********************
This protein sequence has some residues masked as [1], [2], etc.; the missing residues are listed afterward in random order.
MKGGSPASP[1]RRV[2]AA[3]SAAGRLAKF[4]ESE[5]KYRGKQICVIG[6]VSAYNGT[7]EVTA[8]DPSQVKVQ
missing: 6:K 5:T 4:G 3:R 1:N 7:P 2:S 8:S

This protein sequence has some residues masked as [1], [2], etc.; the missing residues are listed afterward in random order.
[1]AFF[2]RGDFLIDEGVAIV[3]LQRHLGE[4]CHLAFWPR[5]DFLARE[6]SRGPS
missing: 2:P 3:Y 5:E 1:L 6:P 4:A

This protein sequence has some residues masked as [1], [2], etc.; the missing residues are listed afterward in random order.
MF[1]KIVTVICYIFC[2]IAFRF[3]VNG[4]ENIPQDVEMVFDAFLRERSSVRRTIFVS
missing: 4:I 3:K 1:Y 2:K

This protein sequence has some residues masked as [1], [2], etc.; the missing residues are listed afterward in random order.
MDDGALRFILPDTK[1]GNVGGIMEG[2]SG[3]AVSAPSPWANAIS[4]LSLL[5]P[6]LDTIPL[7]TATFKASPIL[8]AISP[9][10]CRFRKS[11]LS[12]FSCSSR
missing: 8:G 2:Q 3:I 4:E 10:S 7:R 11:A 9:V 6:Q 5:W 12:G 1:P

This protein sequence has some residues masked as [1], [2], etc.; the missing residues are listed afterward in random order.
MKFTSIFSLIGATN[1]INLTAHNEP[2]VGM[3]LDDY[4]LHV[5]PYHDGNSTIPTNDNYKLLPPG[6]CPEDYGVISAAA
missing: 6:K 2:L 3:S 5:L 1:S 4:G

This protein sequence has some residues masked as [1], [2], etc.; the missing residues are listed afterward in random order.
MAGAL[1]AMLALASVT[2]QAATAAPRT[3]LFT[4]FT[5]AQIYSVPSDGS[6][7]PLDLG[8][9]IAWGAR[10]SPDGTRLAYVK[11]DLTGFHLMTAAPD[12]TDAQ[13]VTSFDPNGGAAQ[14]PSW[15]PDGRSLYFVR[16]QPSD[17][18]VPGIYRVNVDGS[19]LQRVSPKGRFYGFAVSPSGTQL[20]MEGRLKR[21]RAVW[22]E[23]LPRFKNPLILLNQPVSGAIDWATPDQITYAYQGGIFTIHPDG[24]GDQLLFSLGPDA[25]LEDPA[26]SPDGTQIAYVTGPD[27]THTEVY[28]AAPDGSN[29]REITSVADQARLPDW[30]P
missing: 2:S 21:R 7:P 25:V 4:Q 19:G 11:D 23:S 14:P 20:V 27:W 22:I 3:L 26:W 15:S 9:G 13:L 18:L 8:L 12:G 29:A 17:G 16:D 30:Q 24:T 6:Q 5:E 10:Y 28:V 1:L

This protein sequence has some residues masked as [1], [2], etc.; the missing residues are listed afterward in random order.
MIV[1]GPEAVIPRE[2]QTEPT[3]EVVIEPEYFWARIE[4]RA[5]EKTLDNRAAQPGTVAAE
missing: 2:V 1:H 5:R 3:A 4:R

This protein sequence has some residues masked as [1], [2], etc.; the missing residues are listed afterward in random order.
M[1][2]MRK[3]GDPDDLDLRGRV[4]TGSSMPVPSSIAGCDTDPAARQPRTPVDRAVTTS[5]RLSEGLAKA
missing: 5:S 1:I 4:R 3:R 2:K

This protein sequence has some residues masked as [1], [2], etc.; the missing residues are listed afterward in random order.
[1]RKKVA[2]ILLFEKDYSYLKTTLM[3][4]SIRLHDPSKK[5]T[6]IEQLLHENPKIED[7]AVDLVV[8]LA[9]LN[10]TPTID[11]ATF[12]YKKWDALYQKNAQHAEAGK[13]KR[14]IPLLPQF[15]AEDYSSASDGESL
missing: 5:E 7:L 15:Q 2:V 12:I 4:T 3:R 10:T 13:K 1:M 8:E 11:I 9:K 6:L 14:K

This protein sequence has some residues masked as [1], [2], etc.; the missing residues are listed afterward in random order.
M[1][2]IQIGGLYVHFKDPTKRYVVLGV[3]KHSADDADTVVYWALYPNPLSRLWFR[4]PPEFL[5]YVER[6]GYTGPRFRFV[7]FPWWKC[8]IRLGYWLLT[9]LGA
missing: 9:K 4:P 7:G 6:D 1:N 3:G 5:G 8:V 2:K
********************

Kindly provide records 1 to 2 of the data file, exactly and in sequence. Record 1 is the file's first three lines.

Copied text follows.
This protein sequence has some residues masked as [1], [2], etc.; the missing residues are listed afterward in random order.
MKGGSPASP[1]RRV[2]AA[3]SAAGRLAKF[4]ESE[5]KYRGKQICVIG[6]VSAYNGT[7]EVTA[8]DPSQVKVQ
missing: 6:K 5:T 4:G 3:R 1:N 7:P 2:S 8:S

This protein sequence has some residues masked as [1], [2], etc.; the missing residues are listed afterward in random order.
[1]AFF[2]RGDFLIDEGVAIV[3]LQRHLGE[4]CHLAFWPR[5]DFLARE[6]SRGPS
missing: 2:P 3:Y 5:E 1:L 6:P 4:A